But then, he says, extremist parties that had initially resisted or delayed participating in the agreement began stirring up discontent at perceived concessions made by moderates to the other side, on contentious issues such as the Irish language and the routing of traditional parades. Both Durkan and Nesbitt allege that their opponents then used that negative energy to win votes—and power and patronage—for themselves. A proportional-representation electoral system that was designed to erode old sectarian divisions in Northern Ireland failed at the task, and voters gravitated toward parties on opposite ends of the spectrum, such as Sinn Féin and the DUP, to ensure that their community had greater collective power.
“The DUP said to unionists, ‘Vote for us … or you’ll split the unionist vote,’” Nesbitt told me. “And Sinn Féin would say to nationalists, ‘Vote for us and you might not get the DUP.’” (The DUP and Sinn Féin would contest Durkan and Nesbitt’s telling, arguing that they are merely representing the concerns of their electoral bases.)
Over time, what had largely been a split contest between the SDLP and Sinn Féin on the Catholic, nationalist side, and the UUP and DUP on the Protestant, unionist side, devolved into a two-way battle between Sinn Féin and the DUP. The former now holds seven seats in the British House of Commons—though, as it refuses to acknowledge British sovereignty over Northern Ireland, it does not take its seats; the latter has 10 seats and has backed May’s minority government in London, though often voting with the hard Brexit faction in her divided Conservative Party. The SDLP and the UUP, Durkan’s and Nesbitt’s parties, are depleted forces, with no seats in Westminster and about a quarter of seats in the Northern Ireland Assembly combined, down from nearly half in 1998.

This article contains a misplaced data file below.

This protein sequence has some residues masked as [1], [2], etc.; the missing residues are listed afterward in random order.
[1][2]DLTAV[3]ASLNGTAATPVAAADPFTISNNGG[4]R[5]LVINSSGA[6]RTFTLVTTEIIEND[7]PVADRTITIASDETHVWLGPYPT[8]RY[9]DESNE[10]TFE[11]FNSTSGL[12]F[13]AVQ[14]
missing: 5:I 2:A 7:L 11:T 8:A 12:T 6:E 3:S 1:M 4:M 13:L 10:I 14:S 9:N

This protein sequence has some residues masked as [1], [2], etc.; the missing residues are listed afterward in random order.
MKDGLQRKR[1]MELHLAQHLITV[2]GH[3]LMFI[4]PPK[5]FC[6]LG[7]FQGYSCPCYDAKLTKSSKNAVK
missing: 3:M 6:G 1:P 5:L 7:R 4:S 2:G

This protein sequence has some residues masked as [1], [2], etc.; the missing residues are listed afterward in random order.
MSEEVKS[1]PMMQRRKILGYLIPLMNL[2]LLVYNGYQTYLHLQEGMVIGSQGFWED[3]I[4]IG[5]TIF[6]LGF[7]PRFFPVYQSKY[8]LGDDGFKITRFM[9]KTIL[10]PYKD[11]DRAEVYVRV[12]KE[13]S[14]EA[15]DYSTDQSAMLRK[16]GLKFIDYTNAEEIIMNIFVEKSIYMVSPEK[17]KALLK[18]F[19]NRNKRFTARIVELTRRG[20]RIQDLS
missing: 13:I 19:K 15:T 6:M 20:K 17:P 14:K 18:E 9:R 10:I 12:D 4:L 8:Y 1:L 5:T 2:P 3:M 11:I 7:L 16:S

An understandable frustration exists among Northern Ireland’s moderate unionists and nationalists at seeing their hard-won institutions taken over, and ultimately paralyzed, by hard-liners who questioned or opposed their creation.
The result, however, has been that by 2017, Northern Ireland politics were again so polarized on sectarian lines that the cross-community cooperation at the heart of the Good Friday Agreement could no longer function. The immediate causes of the collapse in power-sharing were unionist opposition to legal status for the indigenous Irish language and the refusal of the then–first minister, Arlene Foster of the DUP, to resign over a fuel-subsidy scandal. The DUP–Sinn Féin coalition, always a cold marriage of convenience, broke down after 10 years of cohabitation.
On a day-to-day basis, there has been surprisingly little disquiet or unrest in Northern Ireland. Residents still go about their business, and the civil service continues to function. People in Northern Ireland have always known and accepted that they are deeply divided, and seem to have learned to cope with it.